For more than a century, almost every master and secondary bathroom in North American homes was outfitted with a tub shower. That’s not the case as we approach the third decade of the 21st century. Who wants to step over a tub to take a shower? That’s a question many hotel developers are answering by eliminating tubs altogether. Hilton’s Canopy brand has replaced the tub with a barrier-free, walk-in shower. Marriott also is foregoing tubs for walk-in showers at properties that are part of the brand’s Autograph Collection. Both hoteliers are not eliminating tubs completely, however. They are outfitting their suites with tubs to evoke a more luxurious feel and look to the space.
Do you need or want a tub? That’s a question we almost always ask our clients when they are renovating their bathrooms. When designing a bath, the overall goal is creating a room that offers the greatest amount of enjoyment in the least amount of space. Often my clients want to include a tub in their master bath because they think it’s necessary for resale. It’s common in the older homes of New England that the master bathrooms are on the small size so having a tub sometimes means having a relatively small shower. I always suggest to my clients that they consider skipping the tub to make room for a larger shower. Most chose this option because they realize the tub will sit mostly unused whereas the shower is part of their daily routine.
A well-designed bathroom should have the right kinds of storage to make the occupants’ lives easier. Because bathroom space is often limited, there is a greater premium on organizational tools. In master and secondary baths and even powder rooms, the vanity often does the heavy lifting for storage, and thanks to recent innovations, storage options have increased significantly.
When storage space is at a premium, vanities with open shelves create storage space for towels and baskets around drains, traps and other plumbing components. Open shelving is an extremely attractive option that can provide a visual focal point. Just keep in mind you’ll want to keep it styled which might take some work.
Shelves and roll out drawers maximize the space under and around plumbing in vanities with doors. Roll out drawers can hold baskets or be equipped with dividers for cosmetics, towels, brushes, etc. We can customize vanities with drawers and pull-out shelves that help to minimize loss of storage space caused by plumbing that flows through the vanity to the sink and faucets. We can also wire vanity drawers with outlets so your hair dryer or flat iron can be stored in a drawer and easily plugged in and ready to use.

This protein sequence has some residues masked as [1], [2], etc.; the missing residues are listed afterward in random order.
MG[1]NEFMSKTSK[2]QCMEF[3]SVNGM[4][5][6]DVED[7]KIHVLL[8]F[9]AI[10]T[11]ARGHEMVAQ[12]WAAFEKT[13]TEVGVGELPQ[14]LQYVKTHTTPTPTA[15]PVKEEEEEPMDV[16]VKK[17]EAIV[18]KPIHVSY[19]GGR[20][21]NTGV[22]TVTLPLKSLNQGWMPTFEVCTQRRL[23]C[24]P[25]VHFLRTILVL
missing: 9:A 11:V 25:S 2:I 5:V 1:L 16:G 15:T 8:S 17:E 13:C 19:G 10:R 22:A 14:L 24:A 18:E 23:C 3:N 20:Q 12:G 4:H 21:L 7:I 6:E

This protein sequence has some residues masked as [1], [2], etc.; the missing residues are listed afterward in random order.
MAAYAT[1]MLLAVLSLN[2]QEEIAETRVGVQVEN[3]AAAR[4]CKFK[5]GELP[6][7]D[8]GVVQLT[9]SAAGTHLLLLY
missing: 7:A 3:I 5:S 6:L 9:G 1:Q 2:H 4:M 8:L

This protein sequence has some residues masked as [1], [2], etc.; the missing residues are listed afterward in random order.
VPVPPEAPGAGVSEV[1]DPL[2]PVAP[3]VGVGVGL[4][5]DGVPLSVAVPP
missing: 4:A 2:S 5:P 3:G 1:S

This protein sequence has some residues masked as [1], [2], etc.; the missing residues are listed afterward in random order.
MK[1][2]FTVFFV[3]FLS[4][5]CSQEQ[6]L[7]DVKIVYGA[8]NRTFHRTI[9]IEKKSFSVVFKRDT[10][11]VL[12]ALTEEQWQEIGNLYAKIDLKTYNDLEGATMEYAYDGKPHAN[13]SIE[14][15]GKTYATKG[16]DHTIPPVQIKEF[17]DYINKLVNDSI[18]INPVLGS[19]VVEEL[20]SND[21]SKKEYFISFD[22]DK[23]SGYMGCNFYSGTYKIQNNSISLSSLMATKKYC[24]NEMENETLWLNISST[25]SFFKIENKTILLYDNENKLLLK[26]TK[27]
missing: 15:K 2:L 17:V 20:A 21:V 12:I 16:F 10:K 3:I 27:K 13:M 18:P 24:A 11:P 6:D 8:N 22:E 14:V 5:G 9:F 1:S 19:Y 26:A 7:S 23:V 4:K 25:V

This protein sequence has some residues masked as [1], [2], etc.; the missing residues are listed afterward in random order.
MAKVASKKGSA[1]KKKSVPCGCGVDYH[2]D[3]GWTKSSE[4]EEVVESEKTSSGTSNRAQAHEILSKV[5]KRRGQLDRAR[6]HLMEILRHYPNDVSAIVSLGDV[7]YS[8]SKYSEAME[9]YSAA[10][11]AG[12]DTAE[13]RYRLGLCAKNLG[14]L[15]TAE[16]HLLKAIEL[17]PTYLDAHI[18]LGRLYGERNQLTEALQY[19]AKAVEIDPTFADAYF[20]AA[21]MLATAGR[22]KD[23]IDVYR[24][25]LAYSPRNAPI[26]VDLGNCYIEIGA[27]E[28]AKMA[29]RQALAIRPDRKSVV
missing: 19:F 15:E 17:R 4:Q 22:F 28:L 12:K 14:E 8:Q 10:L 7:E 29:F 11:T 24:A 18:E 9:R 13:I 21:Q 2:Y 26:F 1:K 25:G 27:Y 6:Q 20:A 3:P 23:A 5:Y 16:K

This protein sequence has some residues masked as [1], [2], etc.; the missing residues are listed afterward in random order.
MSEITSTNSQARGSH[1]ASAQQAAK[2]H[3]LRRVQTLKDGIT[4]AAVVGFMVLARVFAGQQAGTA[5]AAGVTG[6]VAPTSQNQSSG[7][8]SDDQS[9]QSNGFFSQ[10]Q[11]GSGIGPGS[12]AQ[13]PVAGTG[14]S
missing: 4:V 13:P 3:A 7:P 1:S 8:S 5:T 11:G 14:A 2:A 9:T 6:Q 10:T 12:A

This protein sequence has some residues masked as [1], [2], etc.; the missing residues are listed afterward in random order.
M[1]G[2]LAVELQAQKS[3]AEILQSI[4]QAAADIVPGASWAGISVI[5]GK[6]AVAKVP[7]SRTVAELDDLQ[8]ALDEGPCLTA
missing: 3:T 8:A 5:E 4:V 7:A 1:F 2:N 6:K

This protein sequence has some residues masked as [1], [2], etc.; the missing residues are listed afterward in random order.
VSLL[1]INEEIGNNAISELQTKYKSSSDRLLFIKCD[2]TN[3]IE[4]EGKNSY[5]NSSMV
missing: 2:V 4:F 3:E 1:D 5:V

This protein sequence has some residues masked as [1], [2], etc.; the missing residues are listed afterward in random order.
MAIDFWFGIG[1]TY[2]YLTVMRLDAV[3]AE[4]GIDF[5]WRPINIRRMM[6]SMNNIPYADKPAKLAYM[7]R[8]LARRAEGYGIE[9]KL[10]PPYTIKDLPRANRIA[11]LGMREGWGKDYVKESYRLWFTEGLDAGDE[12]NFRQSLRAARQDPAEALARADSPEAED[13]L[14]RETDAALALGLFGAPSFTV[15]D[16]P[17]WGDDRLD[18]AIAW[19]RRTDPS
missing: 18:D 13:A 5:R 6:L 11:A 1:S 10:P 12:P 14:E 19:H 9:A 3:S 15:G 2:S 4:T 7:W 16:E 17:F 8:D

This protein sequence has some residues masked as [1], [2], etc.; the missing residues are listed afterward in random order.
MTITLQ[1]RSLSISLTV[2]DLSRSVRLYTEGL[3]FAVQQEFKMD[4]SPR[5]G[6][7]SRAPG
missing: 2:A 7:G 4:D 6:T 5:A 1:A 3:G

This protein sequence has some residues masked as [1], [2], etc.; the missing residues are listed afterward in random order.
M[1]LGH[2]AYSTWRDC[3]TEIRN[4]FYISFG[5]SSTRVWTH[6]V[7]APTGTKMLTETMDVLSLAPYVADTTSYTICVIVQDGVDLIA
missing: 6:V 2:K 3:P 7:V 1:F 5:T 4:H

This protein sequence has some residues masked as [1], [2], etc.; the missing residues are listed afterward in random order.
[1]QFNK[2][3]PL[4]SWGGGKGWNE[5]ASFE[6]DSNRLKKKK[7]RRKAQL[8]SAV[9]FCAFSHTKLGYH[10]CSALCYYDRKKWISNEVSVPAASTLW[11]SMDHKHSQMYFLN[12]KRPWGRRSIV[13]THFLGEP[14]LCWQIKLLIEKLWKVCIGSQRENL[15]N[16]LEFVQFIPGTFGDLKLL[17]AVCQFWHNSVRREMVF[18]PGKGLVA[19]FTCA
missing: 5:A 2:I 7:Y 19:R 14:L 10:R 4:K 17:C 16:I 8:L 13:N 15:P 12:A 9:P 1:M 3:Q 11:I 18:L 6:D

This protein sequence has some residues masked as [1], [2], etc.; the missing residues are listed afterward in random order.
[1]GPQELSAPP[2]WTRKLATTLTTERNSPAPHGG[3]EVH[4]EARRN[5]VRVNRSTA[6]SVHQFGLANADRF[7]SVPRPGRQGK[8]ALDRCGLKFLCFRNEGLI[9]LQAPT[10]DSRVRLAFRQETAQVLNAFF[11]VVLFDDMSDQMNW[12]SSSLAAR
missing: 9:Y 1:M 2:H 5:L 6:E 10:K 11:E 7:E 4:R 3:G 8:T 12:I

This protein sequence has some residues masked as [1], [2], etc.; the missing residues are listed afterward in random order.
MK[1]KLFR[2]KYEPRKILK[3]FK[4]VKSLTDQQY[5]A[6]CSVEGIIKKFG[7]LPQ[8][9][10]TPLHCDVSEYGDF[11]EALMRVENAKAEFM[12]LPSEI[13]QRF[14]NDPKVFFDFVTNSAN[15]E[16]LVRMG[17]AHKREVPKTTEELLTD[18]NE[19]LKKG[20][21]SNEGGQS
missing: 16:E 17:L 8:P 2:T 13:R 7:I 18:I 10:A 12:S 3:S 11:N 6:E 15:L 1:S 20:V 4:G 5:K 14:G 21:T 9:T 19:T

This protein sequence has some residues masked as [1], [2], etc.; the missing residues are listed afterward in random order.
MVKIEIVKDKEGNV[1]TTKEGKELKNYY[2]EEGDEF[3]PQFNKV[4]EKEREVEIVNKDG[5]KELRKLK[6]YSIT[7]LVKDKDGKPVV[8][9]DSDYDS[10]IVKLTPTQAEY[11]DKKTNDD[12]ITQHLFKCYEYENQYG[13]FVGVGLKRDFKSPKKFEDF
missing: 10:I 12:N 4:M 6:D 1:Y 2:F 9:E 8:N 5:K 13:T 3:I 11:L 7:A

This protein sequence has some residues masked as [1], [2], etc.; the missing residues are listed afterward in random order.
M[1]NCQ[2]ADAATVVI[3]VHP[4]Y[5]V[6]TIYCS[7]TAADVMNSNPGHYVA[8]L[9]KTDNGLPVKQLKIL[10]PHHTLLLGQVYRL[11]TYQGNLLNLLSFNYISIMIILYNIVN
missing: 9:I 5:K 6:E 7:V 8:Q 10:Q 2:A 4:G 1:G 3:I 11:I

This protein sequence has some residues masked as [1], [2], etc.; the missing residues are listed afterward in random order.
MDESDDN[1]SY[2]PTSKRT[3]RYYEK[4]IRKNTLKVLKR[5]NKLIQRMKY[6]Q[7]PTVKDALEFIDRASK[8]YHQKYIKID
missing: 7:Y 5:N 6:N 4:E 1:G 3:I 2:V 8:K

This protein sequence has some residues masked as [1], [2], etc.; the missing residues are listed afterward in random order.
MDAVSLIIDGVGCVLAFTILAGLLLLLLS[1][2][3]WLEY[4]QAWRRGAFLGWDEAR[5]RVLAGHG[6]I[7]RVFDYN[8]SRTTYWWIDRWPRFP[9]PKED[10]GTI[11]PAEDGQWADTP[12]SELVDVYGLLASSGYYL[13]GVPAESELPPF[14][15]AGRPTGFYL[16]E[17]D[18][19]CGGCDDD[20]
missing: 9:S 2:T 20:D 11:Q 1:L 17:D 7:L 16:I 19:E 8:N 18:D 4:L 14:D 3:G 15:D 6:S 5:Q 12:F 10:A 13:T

I wasn’t surprised to hear that the most popular kitchen layout among U.S. homeowners undertaking a renovation is L-shaped. According to a recent Houzz.com survey, nearly 50 percent of homeowners changed or plan to change the layout of their kitchen as part of their remodeling plan. U-shaped kitchens were the second most popular layout followed by a galley layout. As a kitchen designer it’s tempting to always start with the L-shape but I always prefer considering first if there’s any way to do something different to improve the storage, counter space and clearances for my clients. I must admit however that the L-shape or U-shape usually turns out to be the most efficient.
The kitchen faucet is the most used appliance in the home, and too often it does not get the attention it deserves during a kitchen renovation. All faucets are not created equally. New advances in technology provide greater functionality and make today’s kitchen faucets not only extremely durable and functionable, but also fashionable. One of the dominate trends in kitchen faucetry is the addition of color. You can add personality to your new kitchens with faucets that come in a vast array of new finishes, ranging from rose gold to matte black and almost everything in between.
The size of the faucet is contingent on the amount of space in the kitchen. We often recommend high arc faucets because they provide additional functionality to sinks that can accommodate stock pots and other large pots and pans. High arc faucets also add visual appeal. But if space is at a premium around the sink, we will often suggest a smaller profile faucet.